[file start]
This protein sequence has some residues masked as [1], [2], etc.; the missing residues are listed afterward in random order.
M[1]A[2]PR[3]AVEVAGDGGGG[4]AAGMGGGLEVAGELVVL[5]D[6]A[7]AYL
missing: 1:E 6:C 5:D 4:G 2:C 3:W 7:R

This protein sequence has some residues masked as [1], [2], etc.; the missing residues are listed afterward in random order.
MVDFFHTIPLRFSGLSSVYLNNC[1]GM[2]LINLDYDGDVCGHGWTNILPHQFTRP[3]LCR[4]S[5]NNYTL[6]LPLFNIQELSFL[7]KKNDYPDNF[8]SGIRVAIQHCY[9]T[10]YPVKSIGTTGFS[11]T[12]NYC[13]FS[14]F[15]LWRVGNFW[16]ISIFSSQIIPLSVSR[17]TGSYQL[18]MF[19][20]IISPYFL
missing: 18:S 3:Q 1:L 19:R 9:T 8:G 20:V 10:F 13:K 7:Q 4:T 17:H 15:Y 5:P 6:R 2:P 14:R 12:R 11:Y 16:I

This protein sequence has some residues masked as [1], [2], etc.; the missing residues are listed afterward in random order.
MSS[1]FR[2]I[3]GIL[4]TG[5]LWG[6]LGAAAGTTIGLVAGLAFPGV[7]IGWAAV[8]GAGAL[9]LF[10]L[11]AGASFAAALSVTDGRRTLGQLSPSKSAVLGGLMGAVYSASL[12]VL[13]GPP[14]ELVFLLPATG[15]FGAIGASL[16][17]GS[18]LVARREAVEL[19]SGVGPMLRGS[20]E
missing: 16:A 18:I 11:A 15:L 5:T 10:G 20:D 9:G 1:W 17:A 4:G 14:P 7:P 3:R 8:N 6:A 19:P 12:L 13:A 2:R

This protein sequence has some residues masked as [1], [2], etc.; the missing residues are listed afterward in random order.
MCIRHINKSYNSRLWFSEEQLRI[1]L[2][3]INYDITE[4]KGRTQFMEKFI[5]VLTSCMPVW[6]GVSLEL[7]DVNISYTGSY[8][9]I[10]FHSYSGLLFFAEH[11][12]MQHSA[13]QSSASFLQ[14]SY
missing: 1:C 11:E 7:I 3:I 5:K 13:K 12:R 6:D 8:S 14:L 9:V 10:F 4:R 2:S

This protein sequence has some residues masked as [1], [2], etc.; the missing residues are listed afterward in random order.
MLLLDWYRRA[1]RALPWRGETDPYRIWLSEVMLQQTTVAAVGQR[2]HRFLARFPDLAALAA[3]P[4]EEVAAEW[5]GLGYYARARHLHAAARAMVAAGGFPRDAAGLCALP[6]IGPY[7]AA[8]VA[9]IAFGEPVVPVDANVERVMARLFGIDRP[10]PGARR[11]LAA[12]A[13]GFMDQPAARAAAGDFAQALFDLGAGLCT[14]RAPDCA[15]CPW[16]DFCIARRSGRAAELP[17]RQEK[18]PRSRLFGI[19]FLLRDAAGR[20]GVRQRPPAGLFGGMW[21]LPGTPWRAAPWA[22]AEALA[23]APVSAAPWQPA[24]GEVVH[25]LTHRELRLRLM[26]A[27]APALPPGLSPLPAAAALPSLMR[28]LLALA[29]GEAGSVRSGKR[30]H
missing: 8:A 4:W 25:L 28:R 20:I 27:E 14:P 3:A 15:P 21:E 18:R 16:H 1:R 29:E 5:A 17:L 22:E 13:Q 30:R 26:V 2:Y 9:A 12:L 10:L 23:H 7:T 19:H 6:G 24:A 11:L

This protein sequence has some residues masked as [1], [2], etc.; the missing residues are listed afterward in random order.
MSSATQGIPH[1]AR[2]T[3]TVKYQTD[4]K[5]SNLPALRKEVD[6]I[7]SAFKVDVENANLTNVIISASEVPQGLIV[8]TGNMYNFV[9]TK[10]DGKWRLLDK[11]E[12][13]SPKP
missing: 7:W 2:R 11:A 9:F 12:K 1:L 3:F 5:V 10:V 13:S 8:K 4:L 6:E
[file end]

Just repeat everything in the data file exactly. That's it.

This protein sequence has some residues masked as [1], [2], etc.; the missing residues are listed afterward in random order.
M[1]A[2]PR[3]AVEVAGDGGGG[4]AAGMGGGLEVAGELVVL[5]D[6]A[7]AYL
missing: 1:E 6:C 5:D 4:G 2:C 3:W 7:R

This protein sequence has some residues masked as [1], [2], etc.; the missing residues are listed afterward in random order.
MVDFFHTIPLRFSGLSSVYLNNC[1]GM[2]LINLDYDGDVCGHGWTNILPHQFTRP[3]LCR[4]S[5]NNYTL[6]LPLFNIQELSFL[7]KKNDYPDNF[8]SGIRVAIQHCY[9]T[10]YPVKSIGTTGFS[11]T[12]NYC[13]FS[14]F[15]LWRVGNFW[16]ISIFSSQIIPLSVSR[17]TGSYQL[18]MF[19][20]IISPYFL
missing: 18:S 3:Q 1:L 19:R 9:T 8:G 20:V 10:F 13:K 7:Q 4:T 17:H 15:Y 5:P 6:R 2:P 14:R 12:R 11:Y 16:I

This protein sequence has some residues masked as [1], [2], etc.; the missing residues are listed afterward in random order.
MSS[1]FR[2]I[3]GIL[4]TG[5]LWG[6]LGAAAGTTIGLVAGLAFPGV[7]IGWAAV[8]GAGAL[9]LF[10]L[11]AGASFAAALSVTDGRRTLGQLSPSKSAVLGGLMGAVYSASL[12]VL[13]GPP[14]ELVFLLPATG[15]FGAIGASL[16][17]GS[18]LVARREAVEL[19]SGVGPMLRGS[20]E
missing: 16:A 18:I 11:A 15:L 5:T 10:G 20:D 9:G 1:W 17:A 4:G 14:P 7:P 3:R 8:N 6:A 19:P 12:L 13:A 2:R

This protein sequence has some residues masked as [1], [2], etc.; the missing residues are listed afterward in random order.
MCIRHINKSYNSRLWFSEEQLRI[1]L[2][3]INYDITE[4]KGRTQFMEKFI[5]VLTSCMPVW[6]GVSLEL[7]DVNISYTGSY[8][9]I[10]FHSYSGLLFFAEH[11][12]MQHSA[13]QSSASFLQ[14]SY
missing: 1:C 11:E 7:I 3:I 5:K 13:K 12:R 6:D 8:S 14:L 9:V 10:F 4:R 2:S

This protein sequence has some residues masked as [1], [2], etc.; the missing residues are listed afterward in random order.
MLLLDWYRRA[1]RALPWRGETDPYRIWLSEVMLQQTTVAAVGQR[2]HRFLARFPDLAALAA[3]P[4]EEVAAEW[5]GLGYYARARHLHAAARAMVAAGGFPRDAAGLCALP[6]IGPY[7]AA[8]VA[9]IAFGEPVVPVDANVERVMARLFGIDRP[10]PGARR[11]LAA[12]A[13]GFMDQPAARAAAGDFAQALFDLGAGLCT[14]RAPDCA[15]CPW[16]DFCIARRSGRAAELP[17]RQEK[18]PRSRLFGI[19]FLLRDAAGR[20]GVRQRPPAGLFGGMW[21]LPGTPWRAAPWA[22]AEALA[23]APVSAAPWQPA[24]GEVVH[25]LTHRELRLRLM[26]A[27]APALPPGLSPLPAAAALPSLMR[28]LLALA[29]GEAGSVRSGKR[30]H
missing: 8:A 4:W 25:L 28:R 20:I 27:E 14:P 3:A 15:P 21:E 18:R 16:H 1:R 29:E 5:A 17:L 22:E 13:Q 30:R 26:V 2:Y 9:A 12:L 10:L 23:H 7:T 19:H 6:G 24:A 11:L

This protein sequence has some residues masked as [1], [2], etc.; the missing residues are listed afterward in random order.
MSSATQGIPH[1]AR[2]T[3]TVKYQTD[4]K[5]SNLPALRKEVD[6]I[7]SAFKVDVENANLTNVIISASEVPQGLIV[8]TGNMYNFV[9]TK[10]DGKWRLLDK[11]E[12][13]SPKP
missing: 7:W 2:R 11:A 9:F 12:K 1:L 3:F 5:V 10:V 13:S 8:K 4:L 6:E